We often are asked to review tubal ligation operative notes in which uterine windows were seen at the time of c-section. Often the patient’s doctor recommended a tubal ligation because a uterine window was observed and the doctor believed the risk of uterine rupture in future pregnancy would be higher.
Often patients feel pressured into having an unanticipated tubal ligation because of a newly diagnosed condition. Over time these women regret their decision about having a tubal ligation and often feel they were ‘sold’ a tubal ligation.
They eventually contact our office asking if they are candidates for tubal reversal surgery and will the uterine window cause any future problems to pregnancy?
What is a uterine window?
Simply explained a uterine window is a weakness in the uterine muscle. A uterine window can happen in any woman who has had uterine surgery but the most common reason is a previous c-section. Uterine windows are often discovered in the third trimester at the time of c-section.
When a uterine window occurs the uterine wall becomes as thin as Saran Wrap and the baby can clearly be seen through the thin uterine muscle. Hence the term ‘uterine window’. It is commonly believed uterine windows will eventually progress to rupture of the uterus if enough time and stress are allowed.
Many doctors believe the risk of uterine rupture is increased in future pregnancies when a uterine window is discovered and will often encourage women to have a tubal ligation to prevent the possible risk of future rupture.
It is because of this belief that many women are counseled to have a tubal ligation.
Feeling the heat: Tubal reversals in patients with uterine windows
I was recently contacted by the doctor of a recent reversal patient. The doctor, very politely, asked me if I had read the patient’s c-section operative note and if I had noted the diagnosis of a uterine window. I responded that I was aware of the diagnosis.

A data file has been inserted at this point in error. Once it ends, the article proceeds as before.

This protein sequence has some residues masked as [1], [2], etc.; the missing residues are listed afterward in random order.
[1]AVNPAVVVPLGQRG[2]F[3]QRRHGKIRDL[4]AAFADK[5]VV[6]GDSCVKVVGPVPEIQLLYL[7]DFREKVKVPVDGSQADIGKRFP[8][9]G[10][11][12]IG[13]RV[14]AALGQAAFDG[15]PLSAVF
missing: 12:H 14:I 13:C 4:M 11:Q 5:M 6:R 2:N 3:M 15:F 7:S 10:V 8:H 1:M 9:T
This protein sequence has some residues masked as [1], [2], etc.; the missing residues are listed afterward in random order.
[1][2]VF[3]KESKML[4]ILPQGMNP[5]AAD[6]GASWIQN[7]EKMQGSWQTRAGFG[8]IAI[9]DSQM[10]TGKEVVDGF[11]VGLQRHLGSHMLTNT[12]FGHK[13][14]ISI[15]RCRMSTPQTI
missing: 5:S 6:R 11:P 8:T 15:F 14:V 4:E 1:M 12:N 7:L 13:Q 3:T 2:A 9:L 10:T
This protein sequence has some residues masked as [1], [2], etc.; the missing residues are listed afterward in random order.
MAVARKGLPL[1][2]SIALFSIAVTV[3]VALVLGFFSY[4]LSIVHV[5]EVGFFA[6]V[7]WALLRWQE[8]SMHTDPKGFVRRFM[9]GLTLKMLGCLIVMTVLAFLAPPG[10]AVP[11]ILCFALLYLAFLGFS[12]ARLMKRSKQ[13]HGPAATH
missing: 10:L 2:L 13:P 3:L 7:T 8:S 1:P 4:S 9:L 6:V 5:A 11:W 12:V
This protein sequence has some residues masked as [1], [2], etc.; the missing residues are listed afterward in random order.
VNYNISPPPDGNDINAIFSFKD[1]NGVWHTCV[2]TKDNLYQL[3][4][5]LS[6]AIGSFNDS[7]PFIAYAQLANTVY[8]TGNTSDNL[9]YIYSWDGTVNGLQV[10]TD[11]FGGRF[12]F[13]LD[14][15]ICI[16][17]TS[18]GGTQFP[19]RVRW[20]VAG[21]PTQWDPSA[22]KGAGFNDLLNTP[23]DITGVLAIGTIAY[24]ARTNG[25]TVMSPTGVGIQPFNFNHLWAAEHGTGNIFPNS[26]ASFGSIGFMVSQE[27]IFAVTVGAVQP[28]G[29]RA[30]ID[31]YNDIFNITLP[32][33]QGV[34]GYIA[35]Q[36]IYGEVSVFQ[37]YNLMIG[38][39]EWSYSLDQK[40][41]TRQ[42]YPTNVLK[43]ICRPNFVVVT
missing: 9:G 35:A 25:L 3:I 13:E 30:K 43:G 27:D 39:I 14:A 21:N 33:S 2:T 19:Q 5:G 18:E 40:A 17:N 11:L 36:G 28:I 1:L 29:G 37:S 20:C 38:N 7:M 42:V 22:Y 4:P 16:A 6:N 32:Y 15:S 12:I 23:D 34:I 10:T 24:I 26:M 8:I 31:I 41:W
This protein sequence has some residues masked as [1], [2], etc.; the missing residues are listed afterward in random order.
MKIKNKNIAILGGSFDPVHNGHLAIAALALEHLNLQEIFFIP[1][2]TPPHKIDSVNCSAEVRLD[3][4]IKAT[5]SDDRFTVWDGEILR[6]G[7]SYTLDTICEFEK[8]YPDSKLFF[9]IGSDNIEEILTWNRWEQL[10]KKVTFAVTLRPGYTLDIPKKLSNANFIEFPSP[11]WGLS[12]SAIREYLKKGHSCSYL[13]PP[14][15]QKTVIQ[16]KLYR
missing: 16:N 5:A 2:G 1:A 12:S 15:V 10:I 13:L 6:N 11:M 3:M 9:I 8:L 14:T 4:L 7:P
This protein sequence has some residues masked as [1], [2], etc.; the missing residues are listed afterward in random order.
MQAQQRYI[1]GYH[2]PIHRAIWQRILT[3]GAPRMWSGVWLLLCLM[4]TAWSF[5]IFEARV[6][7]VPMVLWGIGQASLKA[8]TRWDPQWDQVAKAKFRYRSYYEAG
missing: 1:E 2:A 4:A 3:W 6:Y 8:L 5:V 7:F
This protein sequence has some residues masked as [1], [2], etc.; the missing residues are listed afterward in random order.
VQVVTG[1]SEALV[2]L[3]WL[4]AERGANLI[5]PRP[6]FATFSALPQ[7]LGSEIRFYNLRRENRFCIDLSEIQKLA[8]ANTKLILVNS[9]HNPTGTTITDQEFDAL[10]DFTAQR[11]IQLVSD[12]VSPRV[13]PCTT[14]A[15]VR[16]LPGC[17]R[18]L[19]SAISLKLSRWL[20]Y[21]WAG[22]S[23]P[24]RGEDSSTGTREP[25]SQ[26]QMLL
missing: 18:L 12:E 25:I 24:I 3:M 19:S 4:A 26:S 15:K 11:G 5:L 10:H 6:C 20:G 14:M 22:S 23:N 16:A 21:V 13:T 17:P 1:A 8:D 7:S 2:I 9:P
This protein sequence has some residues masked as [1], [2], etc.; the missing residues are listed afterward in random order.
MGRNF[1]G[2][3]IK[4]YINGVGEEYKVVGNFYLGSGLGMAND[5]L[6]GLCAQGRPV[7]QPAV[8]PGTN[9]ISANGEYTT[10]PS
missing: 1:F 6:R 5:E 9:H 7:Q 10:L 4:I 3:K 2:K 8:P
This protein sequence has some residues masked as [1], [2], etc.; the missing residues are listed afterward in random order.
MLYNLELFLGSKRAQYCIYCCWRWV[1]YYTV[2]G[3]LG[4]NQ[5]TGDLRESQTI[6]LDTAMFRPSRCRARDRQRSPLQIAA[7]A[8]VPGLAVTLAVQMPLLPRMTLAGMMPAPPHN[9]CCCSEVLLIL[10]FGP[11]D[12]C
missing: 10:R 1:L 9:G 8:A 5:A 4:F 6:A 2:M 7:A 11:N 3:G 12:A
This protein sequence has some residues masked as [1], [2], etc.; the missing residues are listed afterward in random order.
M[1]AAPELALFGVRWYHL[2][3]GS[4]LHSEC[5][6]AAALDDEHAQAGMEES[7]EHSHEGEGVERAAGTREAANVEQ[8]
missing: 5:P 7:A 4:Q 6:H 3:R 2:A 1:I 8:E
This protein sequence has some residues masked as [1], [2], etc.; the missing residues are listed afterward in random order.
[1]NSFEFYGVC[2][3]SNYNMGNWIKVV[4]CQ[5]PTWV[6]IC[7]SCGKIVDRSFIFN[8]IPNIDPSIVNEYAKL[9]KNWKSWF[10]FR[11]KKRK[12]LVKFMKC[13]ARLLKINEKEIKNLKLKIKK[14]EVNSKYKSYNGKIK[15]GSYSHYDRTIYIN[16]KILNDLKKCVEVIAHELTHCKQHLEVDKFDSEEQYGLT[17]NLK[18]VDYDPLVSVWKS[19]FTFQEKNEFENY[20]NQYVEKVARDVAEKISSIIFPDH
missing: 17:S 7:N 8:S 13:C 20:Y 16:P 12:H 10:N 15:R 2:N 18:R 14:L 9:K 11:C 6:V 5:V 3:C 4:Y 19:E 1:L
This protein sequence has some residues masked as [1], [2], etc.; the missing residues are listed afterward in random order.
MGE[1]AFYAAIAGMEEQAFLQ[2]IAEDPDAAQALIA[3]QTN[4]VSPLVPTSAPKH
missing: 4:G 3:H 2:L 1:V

The doctor then proceeded, very politely, to ask me why I performed a tubal reversal on her patient and if I counseled the patient about the future risks of pregnancy because of the uterine window. I responded that I did but that it is our practice to let our patients decide what is best for their reproductive needs.
I then explained in my previous OB practice I had performed many c-sections and diagnosed uterine windows. I then went on to explain I had performed repeat c-sections on many of these women and most of them had normal findings and no uterine windows. I explained to this doctor we may mistakenly believe a uterine window is bad but my personal experience did not support this belief and furthermore there is no medical literature suggesting these beliefs are true.
The conversation ended rather abruptly and I could sense she was upset and did not agree with me.
Research about uterine windows
A study about uterine windows was recently published in the Journal of Obstetrics and Gynecology. The authors studied 30 women with prior uterine dehiscence (uterine windows) and 14 women who had prior uterine rupture (torn uterine muscle). They recommended early, repeat c-section ( 1 to 4 weeks before their due dates) in these patients and no major complication occurred. Furthermore in these 44 women only 6% of these patients had asymptomatic uterine windows at the time of repeat c-section.
The conclusion of the study was women with prior uterine rupture or uterine windows can have excellent outcomes in future pregnancy if they are followed closely and have early delivery by repeat c-section.
This study made me feel better about my advice to patients and my personal experience in obstetrics.
Uterine window and uterine rupture: Is tubal reversal possible?
If you have been diagnosed with a uterine window and want a tubal reversal you can be reassured that if you are followed closely during future pregnancy and have early delivery by c-section then you have a good chance at having an excellent outcome.
For more information about tubal reversal surgery call (919) 977-5050 or visit our website: Tubal Reversal With A Personal Choice
Pregnancy Outcomes in Patients With Prior Uterine Rupture or Dehiscence. Fox, Nathan S. MD; Gerber, Rachel S. MD; Mourad, Mirella MD; Saltzman, Daniel H. MD; Klauser, Chad K. MD; Gupta, Simi MD; Rebarber, Andrei MD. Obstet Gynecol 2014; 123:785-9.